- When crush margins deteriorate, it will signal a shift from what has been an aggressive oilseed buying
- There is a little fresh news for wheat markets to digest going into the close of the year
- Quality spring wheat continues to maintain a sizeable price premium to the other wheat classes
The agricultural market focus at the end of the 2016 calendar and start of 2017 is shifting to several areas. South American crop prospects, year-end speculative index fund rebalancing, the approach of the key Jan. 12 United States Department of Agriculture crop report, uncertainties associated with the new U.S. leadership and the degree to which the broader investor surge recently saw in the equities can be replicated in commodities based on increasing inflation expectations.
Grain markets continue to be characterized by strong, even burdensome, supply conditions. That was highlighted earlier this month by the USDA projecting record large world ending stocks for soybeans, corn and wheat.
A situation of big supply being met by big demand amid profitable crush margins remains at work for both soybeans and canola
USDA: World ending stocks 2016-17
|USDA December, 2016||Average Trade Estimate||2015-2016|
Note: units in millions of tonnes
A situation of big supply being met by big demand amid profitable crush margins remains at work for both soybeans and canola. The time at which crush margins deteriorate, notably in China, will in turn signal a shift from what to date has been an aggressive oilseed buying program. That will be key in determining underlying price support under the oilseed markets. Any notable shift in Chinese soybean demand, inspired either politically (in relation to the United States) or economically (South American new crop production confirmed and cheaper priced) could signal a shift in winter season oilseed price trends.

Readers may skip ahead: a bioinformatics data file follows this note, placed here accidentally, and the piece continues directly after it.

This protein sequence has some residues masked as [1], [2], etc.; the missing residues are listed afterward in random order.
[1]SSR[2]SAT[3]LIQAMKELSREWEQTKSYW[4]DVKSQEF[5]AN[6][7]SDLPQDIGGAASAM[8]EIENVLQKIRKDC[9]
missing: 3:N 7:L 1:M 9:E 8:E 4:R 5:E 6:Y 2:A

There is not a lot of fresh news for wheat markets to digest going into the close of the year. But the USDA continues to remind us of large wheat supply availability. In its December supply/demand report, the USDA lifted its world wheat production estimate to a record large 751 million tonnes, up 6.6 million tonnes from last month’s report. Year-end stocks moved from a record large 252 million tonnes, up 2.9 million tonnes to highest stocks-to-use ratio since 1987 at 34 per cent.
Wheat price advances remains limited until exportable wheat surpluses in Australia and Argentina (where harvests are still underway) are exhausted or until the United States winter wheat crop breaks dormancy mid-March.
Quality spring wheat continues to maintain a sizeable price premium to the other wheat classes, but price spreads are already quite stretched. With a general turn higher for wheat markets, the spring wheat class will be meeting increasing headwinds.